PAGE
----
Brent Weber, a graduate student and instructor at the University of Oklahoma, screened his new documentary, “Real Live Angels,” to Cypress College students and faculty members March 19.
Weber also conducted a Q&A after the film for the audience. He also used the Q&A for constructive criticism about the film.
Real Live Angels gets its title from the main focus of the film, the campers at a north Texas camp, Camp Summit. Camp Summit is a special camp for mentally and psychically handicapped children ages six and up. That’s not to say there are only children at the camp, because there are also plenty of adults who have been going since they were children and are now at retirement age. The camp has been in existence since 1947 and continues to change the lives of its campers.
The camp’s main focus is to pin-point what the campers can do as to opposed the many things they can’t do. Campers who are otherwise afraid are encouraged to participate in activities like horseback riding and zip lining. The footage reveals more smiles than anything else. Here disability is only a word and campers are able to forget their medical complexities if only for a short period of time.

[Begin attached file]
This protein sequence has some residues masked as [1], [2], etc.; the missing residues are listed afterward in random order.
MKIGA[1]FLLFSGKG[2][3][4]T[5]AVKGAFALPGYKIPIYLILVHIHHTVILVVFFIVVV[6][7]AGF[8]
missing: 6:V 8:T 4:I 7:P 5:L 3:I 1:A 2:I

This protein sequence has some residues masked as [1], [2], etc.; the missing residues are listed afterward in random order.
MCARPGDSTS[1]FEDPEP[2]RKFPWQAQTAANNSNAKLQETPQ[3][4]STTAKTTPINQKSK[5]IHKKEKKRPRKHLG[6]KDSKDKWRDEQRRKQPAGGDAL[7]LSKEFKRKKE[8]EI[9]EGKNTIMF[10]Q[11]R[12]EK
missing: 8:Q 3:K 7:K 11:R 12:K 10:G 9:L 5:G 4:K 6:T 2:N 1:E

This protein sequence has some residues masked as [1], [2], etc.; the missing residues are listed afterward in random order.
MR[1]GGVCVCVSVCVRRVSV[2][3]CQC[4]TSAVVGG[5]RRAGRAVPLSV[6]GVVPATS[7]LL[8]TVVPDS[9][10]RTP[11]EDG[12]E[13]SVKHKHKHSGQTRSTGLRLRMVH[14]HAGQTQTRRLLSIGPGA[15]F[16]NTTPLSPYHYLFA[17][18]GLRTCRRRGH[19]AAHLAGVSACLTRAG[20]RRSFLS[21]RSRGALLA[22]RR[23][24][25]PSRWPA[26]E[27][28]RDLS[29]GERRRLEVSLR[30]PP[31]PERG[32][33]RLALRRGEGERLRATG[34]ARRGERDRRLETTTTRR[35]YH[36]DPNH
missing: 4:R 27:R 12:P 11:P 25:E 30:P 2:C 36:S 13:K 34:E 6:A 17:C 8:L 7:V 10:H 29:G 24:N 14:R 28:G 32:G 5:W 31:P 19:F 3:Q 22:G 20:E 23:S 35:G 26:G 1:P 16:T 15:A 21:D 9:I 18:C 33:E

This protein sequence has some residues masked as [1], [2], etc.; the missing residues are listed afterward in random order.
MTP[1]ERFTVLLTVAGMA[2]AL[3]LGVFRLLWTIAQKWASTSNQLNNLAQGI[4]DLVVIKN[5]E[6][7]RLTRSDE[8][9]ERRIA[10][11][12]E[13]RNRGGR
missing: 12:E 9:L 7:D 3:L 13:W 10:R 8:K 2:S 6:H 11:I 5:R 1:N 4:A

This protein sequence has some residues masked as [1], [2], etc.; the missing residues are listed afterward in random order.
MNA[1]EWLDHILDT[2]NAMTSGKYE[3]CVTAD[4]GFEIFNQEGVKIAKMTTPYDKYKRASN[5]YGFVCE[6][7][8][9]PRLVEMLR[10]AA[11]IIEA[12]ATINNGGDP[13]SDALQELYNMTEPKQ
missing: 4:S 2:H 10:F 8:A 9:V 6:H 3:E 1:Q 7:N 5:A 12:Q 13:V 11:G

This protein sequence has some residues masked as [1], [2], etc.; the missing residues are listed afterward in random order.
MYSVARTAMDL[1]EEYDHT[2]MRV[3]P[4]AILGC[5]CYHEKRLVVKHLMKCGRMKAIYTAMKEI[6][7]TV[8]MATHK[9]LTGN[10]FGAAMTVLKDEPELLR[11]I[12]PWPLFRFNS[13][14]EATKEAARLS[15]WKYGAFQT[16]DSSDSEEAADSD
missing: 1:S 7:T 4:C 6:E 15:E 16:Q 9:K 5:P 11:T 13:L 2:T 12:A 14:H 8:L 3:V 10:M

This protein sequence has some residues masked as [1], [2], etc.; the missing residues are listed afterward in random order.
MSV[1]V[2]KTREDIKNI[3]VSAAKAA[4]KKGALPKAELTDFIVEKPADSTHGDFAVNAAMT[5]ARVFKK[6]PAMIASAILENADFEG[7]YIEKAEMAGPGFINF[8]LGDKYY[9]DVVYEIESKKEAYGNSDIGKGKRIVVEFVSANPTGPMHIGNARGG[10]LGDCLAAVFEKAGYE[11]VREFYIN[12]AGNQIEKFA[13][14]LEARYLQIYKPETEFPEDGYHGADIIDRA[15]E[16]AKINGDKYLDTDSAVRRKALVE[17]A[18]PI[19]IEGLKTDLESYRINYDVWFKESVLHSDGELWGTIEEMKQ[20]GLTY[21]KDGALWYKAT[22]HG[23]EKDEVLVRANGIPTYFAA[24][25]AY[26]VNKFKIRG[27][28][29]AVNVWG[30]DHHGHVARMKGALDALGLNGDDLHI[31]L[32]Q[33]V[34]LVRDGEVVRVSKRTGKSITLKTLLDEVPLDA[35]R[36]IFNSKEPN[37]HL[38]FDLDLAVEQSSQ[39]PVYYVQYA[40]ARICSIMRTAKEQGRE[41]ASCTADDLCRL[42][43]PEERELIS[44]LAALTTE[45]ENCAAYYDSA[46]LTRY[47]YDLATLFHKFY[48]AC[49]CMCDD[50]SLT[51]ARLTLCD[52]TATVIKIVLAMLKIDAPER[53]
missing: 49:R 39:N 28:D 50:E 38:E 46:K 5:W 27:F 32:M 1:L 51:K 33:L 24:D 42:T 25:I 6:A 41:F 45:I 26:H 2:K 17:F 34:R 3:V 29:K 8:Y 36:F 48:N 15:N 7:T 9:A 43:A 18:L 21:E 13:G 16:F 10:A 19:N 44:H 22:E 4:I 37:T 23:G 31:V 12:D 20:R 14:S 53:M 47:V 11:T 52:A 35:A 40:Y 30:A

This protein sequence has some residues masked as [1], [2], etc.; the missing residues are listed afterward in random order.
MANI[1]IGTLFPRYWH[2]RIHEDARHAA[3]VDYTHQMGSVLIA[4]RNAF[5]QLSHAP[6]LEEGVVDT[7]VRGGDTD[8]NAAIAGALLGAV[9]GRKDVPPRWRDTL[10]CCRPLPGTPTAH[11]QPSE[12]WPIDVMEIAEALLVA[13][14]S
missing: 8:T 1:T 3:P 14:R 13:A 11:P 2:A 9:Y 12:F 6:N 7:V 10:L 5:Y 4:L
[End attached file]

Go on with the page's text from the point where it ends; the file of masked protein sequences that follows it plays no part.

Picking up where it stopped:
Weber dedicated the film to his cousin Kay LeMay, who died at the age of 59 after living her whole life with Down’s Syndrome. The film is produced, directed, and edited by Weber. He shot the film in backpack journalism style in order to give an organic feel to the movie. Weber first started filming in 2008 after visiting his daughter, Nicole Weber, a camp instructor at Summit. His hopes are to share the life changing stories that happen at the camp as well as analyze the effects of this type of media on the audience. The film is being released in conjunction with his graduate research studies at the University of Oklahoma.